Climate Pharma

Covid-19, war, high inflation may decelerate global growth: World Bank

Global growth may decelerate sharply in 2023 to its third weakest pace in nearly three decades, according to World Bank’s Global Economic Prospects report.

HQ Team

January 11, 2023: the World Bank’s Global Economic

The deceleration is overshadowed only by the 2009 and 2020 global recessions. It results from high inflation, worsening financial conditions, the Russian-Ukraine war and the ongoing Covid-19 pandemic.

Global growth is expected to fall sharply to 1.7% in 2023. The fall is 1.3 percentage points below previous forecasts.

Investment growth in emerging markets and developing economies (EMDEs) is forecast to remain below its average rate of the past two decades through the medium term.

Adverse shocks could push the global economy into another recession. The subdued outlook for EMDEs follows a geographically widespread investment growth slowdown in the decade before the Covid-19 pandemic.

Small states vulnerable

Small states are especially vulnerable to such shocks because they rely on external trade and financing, limited economic diversification, high debt, and susceptibility to natural disasters. This is likely to weaken investment and trigger corporate defaults.

During the past two decades, investment growth went hand in hand with strong real output growth, robust real credit growth, terms of trade improvements, increase in capital inflows, and investment environment reform spurts.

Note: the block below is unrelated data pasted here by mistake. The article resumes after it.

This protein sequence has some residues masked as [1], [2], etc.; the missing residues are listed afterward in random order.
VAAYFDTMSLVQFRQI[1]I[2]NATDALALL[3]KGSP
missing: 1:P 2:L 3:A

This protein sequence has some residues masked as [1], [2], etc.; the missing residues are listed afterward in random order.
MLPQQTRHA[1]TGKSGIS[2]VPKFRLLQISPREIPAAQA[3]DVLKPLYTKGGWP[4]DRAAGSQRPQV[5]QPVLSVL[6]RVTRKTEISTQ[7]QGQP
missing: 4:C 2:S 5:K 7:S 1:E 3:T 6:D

All of these factors have seen a declining trend since the 2007-09 global financial crisis. 

Further adverse shocks, such as higher inflation, even tighter policy, financial stress, more profound weakness in major economies, or rising geopolitical tensions, could push the global economy into recession.

Investment contraction

The pandemic triggered a severe investment contraction in EMDEs excluding China in 2020—a far deeper decline than in the 2009 global recession caused by the global financial crisis.

The United States, the euro area, and China are all undergoing a period of pronounced weakness. The resulting spillovers exacerbate other headwinds emerging markets and developing economies face.

Weak investment growth is a concern because it dampens potential growth, is associated with weak trade, and makes achieving development and climate-related goals more difficult.

The investment recovery following the Covid-19 pandemic is proceeding more slowly. The slow recovery partly reflects the widespread impact of the pandemic on investment, which shrank in nearly three-quarters of EMDEs during the pandemic.

Small states’ economies were hit hard by Covid-19, mainly due to prolonged disruptions to global tourism.

Slowing investment growth

As the COVID-19 pandemic began, emerging market EMDEs experienced a slowdown in real investment growth for most of the previous decade, from nearly 11% in 2010 to 3.4% in 2019.

 In EMDEs excluding China, investment growth tumbled more sharply: from 9% in 2010 to a mere 0.9% in 2019. 

In the advanced economies, by contrast, investment growth was sluggish but also more stable, hovering around its long-term average of 2% each year. 

The effects of the pandemic and the war in Ukraine are expected to extend the prolonged and broad-based slowdown in investment growth seen in the 2010s. 

Developing digital and technological infrastructure can be an essential driver of investment growth, according to the report.

Policies to stimulate private and public investment include:

  • Closing the rural access gap to broadband networks.
  • Ensuring price affordability for consumers.
  • Educating the workforce in ICT-relevant.

Leave a Reply

Your email address will not be published. Required fields are marked *